You can make a complaint about what a registered or authorised worker did when they carried out electrical work (or gave instructions for the work to be carried out) for you or for someone else. You can make a complaint about any person not authorised or licensed to carry out electrical work, doing electrical work. You may also make a complaint against a company if you believe its actions led to the unsatisfactory electrical work.
A complaint will only progress against a registered person if it is likely that a disciplinary offence under the Electricity Act 1992 has occurred, for example where:
A complaint will progress against a non-registered person or a company if, for example
The complaints process does not cover things like overcharging or damage to property as these are not disciplinary offences. If you have this type of complaint, consider contacting your local Citizens Advice Bureau (external link) . You may be referred to the Disputes Tribunal (external link) or Ministry of Consumer Affairs (external link) .
If you think electrical work or an electrical appliance is unsafe, contact Energy Safety (external link) . Freephone: 0800 030 040.
A complaint about electrical work must be made in writing and sent to the Registrar. You need to tell the Registrar:
You should also send copies of any relevant paperwork, for example, certificates of compliance, invoices, quotes, correspondence etc and photographs of the work.
Forms for lodging a complaint are available on this website, or will be posted to you on request by telephoning 0800 66 1000. However, complaints made in writing, by email or letter, provided they contain all of the details listed above, are acceptable.
If the Registrar considers that your complaint is of a frivolous or vexatious nature or doesn't warrant an investigation the Registrar will acknowledge the receipt of your complaint and advise you that no action will be taken.
If the Registrar does not consider your complaint to be frivolous or vexatious the Registrar will appoint an Investigator, acknowledge the receipt of your complaint and advise that your complaint will be investigated.
As part of the investigation, the Investigator will:
The Investigator may:
The Investigator considers the complaint and reports to the Board. If the Investigator determines the complaint should not be heard by the Board, the matter ends there. However, if the Investigator determines the complaint should be heard by the Board, the Board must hold a disciplinary hearing, or consider prosecution.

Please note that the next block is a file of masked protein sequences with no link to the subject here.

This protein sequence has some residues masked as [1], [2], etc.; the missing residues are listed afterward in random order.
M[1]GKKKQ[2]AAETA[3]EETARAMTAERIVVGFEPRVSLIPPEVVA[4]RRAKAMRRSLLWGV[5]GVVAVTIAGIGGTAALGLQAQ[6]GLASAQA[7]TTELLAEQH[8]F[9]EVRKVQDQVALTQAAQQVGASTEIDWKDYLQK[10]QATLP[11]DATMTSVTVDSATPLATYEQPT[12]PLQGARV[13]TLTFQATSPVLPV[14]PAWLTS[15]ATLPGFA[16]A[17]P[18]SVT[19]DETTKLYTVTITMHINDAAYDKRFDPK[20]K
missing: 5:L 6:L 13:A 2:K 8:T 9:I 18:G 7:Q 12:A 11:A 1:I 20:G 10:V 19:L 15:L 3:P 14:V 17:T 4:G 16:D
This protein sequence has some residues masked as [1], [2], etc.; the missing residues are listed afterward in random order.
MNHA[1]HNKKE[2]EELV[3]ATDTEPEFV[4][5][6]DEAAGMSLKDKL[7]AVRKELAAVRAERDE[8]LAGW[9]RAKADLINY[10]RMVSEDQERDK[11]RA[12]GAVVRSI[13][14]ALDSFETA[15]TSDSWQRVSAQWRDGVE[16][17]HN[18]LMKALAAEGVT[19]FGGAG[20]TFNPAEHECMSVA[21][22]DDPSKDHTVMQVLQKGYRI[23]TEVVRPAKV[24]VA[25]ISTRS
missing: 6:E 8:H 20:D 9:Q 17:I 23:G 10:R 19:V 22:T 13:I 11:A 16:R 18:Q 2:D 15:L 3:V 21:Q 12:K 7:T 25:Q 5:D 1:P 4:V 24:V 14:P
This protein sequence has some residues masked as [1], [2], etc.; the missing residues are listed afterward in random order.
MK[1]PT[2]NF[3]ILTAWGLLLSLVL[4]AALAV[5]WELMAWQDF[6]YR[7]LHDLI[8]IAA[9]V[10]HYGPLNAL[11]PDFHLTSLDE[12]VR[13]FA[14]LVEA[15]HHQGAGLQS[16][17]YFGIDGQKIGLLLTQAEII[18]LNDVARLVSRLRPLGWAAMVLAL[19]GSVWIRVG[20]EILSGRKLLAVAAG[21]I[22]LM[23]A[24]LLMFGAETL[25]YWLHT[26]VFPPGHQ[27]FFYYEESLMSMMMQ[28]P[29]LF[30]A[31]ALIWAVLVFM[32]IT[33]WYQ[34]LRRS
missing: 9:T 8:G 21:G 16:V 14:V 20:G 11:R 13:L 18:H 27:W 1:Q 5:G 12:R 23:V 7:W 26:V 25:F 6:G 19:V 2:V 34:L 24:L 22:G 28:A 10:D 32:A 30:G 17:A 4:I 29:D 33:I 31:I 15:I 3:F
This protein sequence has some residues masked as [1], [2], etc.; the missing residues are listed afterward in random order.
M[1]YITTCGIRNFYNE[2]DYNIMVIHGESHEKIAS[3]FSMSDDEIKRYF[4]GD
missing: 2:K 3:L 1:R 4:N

Conducting disciplinary hearings is one of the main functions of the Board. The purpose of the hearing is to determine if a disciplinary offence has been committed by the registered worker you have complained about, and if it has, to decide what discipline and penalties are to be imposed. The Board must also, after investigation, consider referring matters concerning unregistered persons or companies to the Courts for prosecution.
The Board will try to hold the hearing at the main centre closest to where the worker you have complained about lives. Hearings are usually held in public and you may wish to attend. You are entitled to attend the hearing as the complainant. The Board may pay the expenses involved with you attending the hearing. The Board has the power to have a summons issued requiring you to attend.
Hearings are a formal procedure. Witnesses are sworn in before they give evidence. The Board and the worker you complained about can call witnesses, and each party is able to cross-examine. This means that if you appear as the complainant it is likely you and your witnesses will be questioned by the worker you complained about (or his/her representative).
If the Board finds the registered worker you complained about not guilty of a disciplinary offence, the matter ends there.
If the Board finds the registered worker guilty of a disciplinary offence, it will (usually) impose penalties which can include:
Non-registered workers and companies may be referred to the Courts for prosecution if the Board considers there is a case to answer. If it considers there is insufficient merit to the complaint, the matter ends there.
For matters which may be regarded as minor infringement offences by unauthorised persons or companies, the Registrar has the ability to issue infringement notices without reference to the Board.